Water recedes. In a related story, river levels back up.

It was a difficult week for residents living in the central and eastern
parts of North Dakota.

Beulah, Hazen, Linton and some areas of Bismarck saw extensive damage from the rapidly rising water levels caused by ice jams on major rivers and swelling creeks.

However, those water levels have begun to recede, in part, because
the Army Corps of Engineers stopped water releases from the Garrison Dam for the first time in history to help relieve flooding conditions in Bismarck downstream from the dam.

But, with no flow from the dam, on March 26, two days after the
Corps stopped releasing water, Basin Electric was forced to shut
down both units of its Leland Olds Station near Stanton.

Leland Olds depends on river water for cooling and steam production and when intake levels get too low, the plant cannot run.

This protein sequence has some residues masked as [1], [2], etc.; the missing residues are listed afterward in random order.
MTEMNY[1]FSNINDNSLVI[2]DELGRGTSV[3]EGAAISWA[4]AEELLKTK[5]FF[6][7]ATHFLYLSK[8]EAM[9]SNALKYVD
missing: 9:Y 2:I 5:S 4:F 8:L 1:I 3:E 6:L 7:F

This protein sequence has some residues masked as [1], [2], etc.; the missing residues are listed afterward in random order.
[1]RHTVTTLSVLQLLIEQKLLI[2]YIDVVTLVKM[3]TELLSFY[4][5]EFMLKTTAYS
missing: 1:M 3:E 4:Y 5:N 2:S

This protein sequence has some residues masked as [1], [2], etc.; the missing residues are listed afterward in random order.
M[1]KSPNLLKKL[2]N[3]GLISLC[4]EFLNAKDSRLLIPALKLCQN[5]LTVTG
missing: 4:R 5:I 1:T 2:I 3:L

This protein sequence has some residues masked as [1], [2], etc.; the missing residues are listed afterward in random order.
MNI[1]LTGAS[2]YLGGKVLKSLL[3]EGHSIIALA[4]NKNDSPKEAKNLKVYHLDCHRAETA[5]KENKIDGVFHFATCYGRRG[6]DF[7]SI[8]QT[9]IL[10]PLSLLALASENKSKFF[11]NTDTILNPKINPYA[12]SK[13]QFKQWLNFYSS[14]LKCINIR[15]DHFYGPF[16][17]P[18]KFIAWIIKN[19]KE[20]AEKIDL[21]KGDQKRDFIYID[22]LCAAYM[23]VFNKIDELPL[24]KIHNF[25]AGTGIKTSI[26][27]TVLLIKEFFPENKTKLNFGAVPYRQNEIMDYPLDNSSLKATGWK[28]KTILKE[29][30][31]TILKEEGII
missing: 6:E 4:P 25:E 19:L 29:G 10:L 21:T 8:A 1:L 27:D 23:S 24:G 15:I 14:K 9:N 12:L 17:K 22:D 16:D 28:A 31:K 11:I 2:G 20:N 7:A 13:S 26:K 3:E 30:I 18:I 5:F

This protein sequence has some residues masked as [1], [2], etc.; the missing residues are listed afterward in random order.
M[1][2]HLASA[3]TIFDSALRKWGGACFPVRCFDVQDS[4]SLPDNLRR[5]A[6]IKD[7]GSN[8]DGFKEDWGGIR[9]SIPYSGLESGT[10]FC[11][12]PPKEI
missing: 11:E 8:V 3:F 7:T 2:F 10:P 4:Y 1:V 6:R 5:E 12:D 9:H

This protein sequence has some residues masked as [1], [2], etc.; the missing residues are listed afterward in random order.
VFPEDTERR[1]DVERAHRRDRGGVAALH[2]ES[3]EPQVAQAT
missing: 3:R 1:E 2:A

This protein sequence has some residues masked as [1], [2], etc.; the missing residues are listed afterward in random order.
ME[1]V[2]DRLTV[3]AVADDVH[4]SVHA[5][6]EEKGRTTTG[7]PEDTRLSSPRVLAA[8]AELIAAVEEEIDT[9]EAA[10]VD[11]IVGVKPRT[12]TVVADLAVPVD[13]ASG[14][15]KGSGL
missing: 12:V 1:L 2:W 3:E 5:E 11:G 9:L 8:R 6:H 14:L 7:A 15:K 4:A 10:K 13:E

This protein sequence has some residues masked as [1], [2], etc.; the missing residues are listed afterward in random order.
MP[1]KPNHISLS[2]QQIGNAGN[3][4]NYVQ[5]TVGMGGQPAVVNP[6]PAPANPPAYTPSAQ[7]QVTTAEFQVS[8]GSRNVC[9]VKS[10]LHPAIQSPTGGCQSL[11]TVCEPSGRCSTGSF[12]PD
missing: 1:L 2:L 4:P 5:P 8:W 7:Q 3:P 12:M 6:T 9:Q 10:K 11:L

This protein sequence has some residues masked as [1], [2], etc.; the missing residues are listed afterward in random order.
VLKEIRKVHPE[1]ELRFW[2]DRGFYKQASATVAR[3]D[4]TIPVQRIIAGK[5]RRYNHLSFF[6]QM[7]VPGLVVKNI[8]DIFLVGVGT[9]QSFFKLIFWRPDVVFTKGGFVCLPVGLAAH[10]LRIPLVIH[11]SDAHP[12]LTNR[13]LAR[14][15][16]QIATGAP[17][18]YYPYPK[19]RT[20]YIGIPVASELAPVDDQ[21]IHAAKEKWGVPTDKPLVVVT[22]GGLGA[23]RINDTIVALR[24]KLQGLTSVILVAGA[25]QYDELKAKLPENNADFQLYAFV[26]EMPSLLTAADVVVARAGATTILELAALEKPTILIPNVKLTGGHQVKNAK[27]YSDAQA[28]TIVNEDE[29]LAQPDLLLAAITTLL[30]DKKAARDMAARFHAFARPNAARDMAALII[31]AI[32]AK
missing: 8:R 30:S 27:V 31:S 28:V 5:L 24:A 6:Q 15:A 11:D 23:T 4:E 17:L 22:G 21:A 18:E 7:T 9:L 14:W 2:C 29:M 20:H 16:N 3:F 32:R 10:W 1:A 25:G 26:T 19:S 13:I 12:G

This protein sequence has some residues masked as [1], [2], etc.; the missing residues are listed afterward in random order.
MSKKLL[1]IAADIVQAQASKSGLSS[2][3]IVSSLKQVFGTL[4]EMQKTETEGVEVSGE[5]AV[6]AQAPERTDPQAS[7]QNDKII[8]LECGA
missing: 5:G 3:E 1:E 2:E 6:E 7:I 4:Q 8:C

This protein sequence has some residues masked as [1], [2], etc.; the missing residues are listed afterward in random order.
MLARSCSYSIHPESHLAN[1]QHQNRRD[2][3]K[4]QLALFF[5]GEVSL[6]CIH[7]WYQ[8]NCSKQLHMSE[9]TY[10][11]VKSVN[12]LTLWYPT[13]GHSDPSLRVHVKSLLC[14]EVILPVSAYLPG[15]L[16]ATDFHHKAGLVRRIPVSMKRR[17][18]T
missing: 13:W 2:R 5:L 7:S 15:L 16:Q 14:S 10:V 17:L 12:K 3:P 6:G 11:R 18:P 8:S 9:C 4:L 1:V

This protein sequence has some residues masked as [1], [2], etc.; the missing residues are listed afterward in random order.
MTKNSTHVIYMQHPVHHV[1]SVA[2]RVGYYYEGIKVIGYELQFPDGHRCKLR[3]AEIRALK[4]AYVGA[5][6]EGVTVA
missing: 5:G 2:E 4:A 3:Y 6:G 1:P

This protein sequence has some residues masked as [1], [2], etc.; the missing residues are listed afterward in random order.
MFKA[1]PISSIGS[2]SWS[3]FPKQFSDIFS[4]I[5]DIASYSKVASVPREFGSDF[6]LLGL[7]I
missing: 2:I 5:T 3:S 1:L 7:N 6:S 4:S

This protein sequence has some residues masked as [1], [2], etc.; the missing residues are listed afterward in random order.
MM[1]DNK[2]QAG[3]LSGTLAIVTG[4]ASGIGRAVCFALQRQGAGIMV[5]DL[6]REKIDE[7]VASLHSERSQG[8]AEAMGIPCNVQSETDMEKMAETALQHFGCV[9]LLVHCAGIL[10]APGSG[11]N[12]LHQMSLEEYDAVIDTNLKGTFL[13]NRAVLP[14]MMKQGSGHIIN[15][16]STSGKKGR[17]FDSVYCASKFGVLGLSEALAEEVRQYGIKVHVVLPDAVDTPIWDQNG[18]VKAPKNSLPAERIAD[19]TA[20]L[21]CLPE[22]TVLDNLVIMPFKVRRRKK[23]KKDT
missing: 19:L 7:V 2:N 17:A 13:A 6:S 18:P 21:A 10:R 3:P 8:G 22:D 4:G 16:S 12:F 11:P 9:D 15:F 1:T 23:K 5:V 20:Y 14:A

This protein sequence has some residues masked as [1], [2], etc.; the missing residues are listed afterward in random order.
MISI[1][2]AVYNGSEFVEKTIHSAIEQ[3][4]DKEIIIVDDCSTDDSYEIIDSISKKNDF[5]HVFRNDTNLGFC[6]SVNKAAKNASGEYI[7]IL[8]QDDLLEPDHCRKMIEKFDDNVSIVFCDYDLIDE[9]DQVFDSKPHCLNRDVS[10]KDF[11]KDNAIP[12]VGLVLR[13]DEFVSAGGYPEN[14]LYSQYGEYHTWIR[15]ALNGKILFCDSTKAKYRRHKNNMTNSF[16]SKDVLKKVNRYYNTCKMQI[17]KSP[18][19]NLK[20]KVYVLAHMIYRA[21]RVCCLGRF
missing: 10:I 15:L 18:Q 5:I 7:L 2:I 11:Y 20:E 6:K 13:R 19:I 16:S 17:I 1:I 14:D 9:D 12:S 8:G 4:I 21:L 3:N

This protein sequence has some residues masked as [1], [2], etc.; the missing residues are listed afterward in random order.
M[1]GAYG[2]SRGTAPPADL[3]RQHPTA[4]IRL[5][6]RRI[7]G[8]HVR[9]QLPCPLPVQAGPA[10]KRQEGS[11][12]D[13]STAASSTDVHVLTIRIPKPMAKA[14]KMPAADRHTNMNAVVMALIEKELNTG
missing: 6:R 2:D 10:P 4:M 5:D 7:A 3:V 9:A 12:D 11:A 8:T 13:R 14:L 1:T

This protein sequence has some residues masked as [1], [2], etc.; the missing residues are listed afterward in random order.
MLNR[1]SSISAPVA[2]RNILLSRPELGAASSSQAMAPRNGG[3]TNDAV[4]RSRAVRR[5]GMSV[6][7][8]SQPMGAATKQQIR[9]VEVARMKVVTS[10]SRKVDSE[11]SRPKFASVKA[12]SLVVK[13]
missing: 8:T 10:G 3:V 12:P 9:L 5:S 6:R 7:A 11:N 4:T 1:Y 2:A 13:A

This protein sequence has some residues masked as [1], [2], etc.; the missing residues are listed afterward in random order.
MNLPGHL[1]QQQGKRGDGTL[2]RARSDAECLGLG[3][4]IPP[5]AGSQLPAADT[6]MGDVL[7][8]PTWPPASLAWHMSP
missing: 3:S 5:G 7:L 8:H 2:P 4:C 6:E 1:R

According to Bob Holzwarth, vice president of plant operations, by
the weekend, the Corps had restarted water releases from the Dam
at 9,000 cubic feet per second (cfs), enough to allow Basin Electric
to start up both units at Leland Olds early Sunday morning.

Normal discharges for this time of year run at approximately 20,000-22,000 cfs.

Unit 1 was limited to 100 megawatts because of low water conditions on the river, but was back to full load in the afternoon on March 30.

Unit 2 was released for full load in the early morning March 31.

To compensate for decreased generation while the Leland Olds units
were shut down, Basin Electric started up its peaking stations at
, SD, as needed.

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